Schumpeter BHAK Wien 13

Guest School

Mission Integration

How the ? to successfully integrate young refugees into the class

Together as a class of twelve students at the age of 17 to 19, we decided to focus on the topic “How the ? to successfully integrate young refugees into the class”. Our motivation to work on this specific topic came from two refugees who attend our school.

First, we had to take a look at the situation in Austria. We researched answers to questions like “How many young refugees are attending schools in Austria (especially in Vienna).” For this, we used sources like Österreichischer Integrationsfonds (Austrian Integration Fund).

Afterwards, we focused on hurdles these children and teenagers have to overcome when studying at a school in Austria. For this part, we organized a workshop with Macedonian students in which we discussed the different problems they could probably face and brought them all together in a cause-and-effect analysis.

However, due to our lack of personal experience, we decided to interview refugees themselves but also their supervisors, for instance, teachers. It not only gave us the opportunity to improve our knowledge but also helped us to empathize with their situation and get a better understanding of their living conditions. In addition, we have also contacted a so-called learn space, that especially helps younger students attending an elementary school to learn the language, get to know the culture and also speak freely about their everyday problems. One of the main aspects they mentioned was the lack of contact with German-speaking students.

Therefore, we came up with the following solution: The formation of a group with refugees, but also native students. One of the greatest aspects is that both groups can profit from this constellation. The students that migrated get to meet new friends and improve their language skills and the German-speaking students get the chance to learn about different cultures through group activities such as cooking, playing football and watching movies. Also, every student, no matter of colour, religion, gender or sexuality, has the possibility to express his/her opinion in an open and save space without getting judged by anybody.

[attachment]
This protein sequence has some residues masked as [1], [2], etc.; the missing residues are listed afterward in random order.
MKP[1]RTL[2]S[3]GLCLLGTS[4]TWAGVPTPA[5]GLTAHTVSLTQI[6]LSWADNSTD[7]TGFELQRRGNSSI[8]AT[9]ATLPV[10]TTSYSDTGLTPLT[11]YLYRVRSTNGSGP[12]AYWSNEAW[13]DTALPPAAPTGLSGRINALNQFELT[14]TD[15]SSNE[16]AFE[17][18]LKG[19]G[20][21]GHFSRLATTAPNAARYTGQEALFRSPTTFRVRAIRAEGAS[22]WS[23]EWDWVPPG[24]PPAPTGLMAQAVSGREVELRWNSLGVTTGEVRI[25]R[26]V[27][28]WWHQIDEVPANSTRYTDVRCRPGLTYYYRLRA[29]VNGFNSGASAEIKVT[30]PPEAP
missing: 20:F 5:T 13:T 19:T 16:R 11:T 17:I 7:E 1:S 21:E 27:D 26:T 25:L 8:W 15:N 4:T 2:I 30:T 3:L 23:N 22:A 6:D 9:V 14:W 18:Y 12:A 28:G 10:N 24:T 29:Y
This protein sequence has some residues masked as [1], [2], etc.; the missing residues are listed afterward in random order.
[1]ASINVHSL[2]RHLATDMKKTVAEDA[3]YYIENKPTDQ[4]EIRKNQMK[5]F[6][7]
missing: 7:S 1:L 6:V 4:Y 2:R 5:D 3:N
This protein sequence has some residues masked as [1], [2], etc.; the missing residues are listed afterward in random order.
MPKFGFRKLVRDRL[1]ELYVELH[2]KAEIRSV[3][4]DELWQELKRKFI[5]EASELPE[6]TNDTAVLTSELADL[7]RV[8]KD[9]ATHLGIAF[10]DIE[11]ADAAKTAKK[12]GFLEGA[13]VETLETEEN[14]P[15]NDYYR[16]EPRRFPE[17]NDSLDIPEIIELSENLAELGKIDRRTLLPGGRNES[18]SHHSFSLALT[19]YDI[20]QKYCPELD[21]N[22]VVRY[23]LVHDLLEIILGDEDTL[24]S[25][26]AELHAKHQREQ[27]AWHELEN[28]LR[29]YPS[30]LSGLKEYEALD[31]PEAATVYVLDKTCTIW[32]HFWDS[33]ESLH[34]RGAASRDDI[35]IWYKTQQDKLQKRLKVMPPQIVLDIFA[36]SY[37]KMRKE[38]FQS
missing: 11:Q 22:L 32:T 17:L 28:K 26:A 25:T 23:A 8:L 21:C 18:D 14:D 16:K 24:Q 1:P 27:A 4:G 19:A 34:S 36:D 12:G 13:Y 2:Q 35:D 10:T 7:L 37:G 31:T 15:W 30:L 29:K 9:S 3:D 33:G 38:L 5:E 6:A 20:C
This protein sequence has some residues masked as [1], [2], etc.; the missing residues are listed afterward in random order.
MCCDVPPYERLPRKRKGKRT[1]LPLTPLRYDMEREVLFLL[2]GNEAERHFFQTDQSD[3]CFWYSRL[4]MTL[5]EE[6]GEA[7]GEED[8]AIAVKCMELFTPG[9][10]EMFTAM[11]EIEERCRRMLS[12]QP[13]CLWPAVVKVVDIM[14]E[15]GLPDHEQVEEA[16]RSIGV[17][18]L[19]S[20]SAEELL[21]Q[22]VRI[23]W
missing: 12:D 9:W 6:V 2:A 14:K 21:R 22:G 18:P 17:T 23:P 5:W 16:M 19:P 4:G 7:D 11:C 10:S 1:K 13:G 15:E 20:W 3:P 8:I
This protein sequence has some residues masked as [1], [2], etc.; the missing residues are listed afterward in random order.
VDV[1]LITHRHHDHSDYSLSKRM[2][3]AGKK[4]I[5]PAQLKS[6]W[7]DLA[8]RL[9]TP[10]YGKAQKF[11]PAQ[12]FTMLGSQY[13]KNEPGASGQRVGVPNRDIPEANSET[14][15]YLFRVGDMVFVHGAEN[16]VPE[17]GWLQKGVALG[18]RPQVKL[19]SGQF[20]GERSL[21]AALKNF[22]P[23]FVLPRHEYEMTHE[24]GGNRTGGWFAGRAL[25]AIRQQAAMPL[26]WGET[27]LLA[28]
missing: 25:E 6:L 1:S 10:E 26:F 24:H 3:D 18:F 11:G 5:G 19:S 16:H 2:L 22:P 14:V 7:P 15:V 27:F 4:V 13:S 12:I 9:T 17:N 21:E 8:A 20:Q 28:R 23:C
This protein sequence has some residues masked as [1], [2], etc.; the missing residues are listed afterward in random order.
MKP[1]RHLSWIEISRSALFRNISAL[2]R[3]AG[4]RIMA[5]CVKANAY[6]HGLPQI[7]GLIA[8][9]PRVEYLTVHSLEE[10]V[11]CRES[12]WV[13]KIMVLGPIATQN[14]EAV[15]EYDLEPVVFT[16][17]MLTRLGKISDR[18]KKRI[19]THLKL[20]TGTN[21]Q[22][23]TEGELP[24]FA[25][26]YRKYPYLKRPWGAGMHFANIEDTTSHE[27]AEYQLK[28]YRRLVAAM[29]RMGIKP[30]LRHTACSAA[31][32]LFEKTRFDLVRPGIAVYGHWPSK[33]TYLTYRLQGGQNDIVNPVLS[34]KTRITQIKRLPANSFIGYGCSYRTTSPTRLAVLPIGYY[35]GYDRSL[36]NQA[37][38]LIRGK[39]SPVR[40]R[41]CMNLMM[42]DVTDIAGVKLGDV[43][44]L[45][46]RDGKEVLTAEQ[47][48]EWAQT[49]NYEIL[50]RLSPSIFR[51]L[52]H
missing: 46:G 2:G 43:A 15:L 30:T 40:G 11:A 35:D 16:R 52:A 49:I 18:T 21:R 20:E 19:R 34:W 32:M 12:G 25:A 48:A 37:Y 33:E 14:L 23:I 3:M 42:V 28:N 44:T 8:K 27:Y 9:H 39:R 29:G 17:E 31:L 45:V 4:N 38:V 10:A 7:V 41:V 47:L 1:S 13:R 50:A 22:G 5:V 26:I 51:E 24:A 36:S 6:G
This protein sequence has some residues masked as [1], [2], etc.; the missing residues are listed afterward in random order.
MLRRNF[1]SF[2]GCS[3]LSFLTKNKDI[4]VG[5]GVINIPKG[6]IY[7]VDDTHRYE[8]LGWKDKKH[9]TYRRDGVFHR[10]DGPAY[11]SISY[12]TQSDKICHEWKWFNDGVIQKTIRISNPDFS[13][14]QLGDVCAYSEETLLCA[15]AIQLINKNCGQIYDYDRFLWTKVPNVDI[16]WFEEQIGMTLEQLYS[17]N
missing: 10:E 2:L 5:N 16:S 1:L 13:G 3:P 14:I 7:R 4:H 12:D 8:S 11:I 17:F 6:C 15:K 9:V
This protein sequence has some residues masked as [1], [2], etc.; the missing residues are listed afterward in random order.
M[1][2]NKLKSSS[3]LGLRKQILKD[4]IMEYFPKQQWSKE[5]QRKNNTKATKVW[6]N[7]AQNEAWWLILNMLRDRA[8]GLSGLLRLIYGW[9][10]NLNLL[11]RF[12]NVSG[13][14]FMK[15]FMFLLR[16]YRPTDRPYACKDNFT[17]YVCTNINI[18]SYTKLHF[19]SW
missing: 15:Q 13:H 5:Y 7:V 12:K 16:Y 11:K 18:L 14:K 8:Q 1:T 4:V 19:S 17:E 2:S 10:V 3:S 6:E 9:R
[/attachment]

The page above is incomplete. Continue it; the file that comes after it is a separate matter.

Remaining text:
First, we will get help from the learn space, but we have another target group (students attending secondary school), that is why we will have to make our own programs so that every student has the chance to finish school!

Their YES! topic

Learning together – How can the integration of refugee children in German classrooms succeed?

by Rebecca Fehn and Lisa Sofie Höckel, RWI – Leibniz Institute for Economic Research

Since 2015, over one million refugees have come to Germany. Among them were an estimated 320,000 young refugees of school age. These children and adolescents with refugee experience have different cultural backgrounds and usually have only limited knowledge of German. Therefore they attend language learning classes, pre-courses, and welcome classes to integrate in Germany. However, integration into the German school system as well as into German society is often a challenge. Yet, successful integration and a successful school-leaving certificate are essential for later success in the German labour market. For socially disadvantaged school children and children with a migration background, the scientific literature shows that they have difficulties in the German education system and often only achieve a lower level of educational attainment. It is therefore crucial that teachers and pupils work together to ensure the integration of children and young people with experience of flight.

How can German schoolchildren support children and young people who fled to Germany in integrating into the German school system? Can they help them to learn German? If so, what form could such support take and what could German schoolchildren possibly learn from them in exchange?

How can everyday school life be structured so that children and young people with experience of flight are better supported? What can school management and teachers do better to integrate these children and young people and to enable them to exchange experiences with German school children?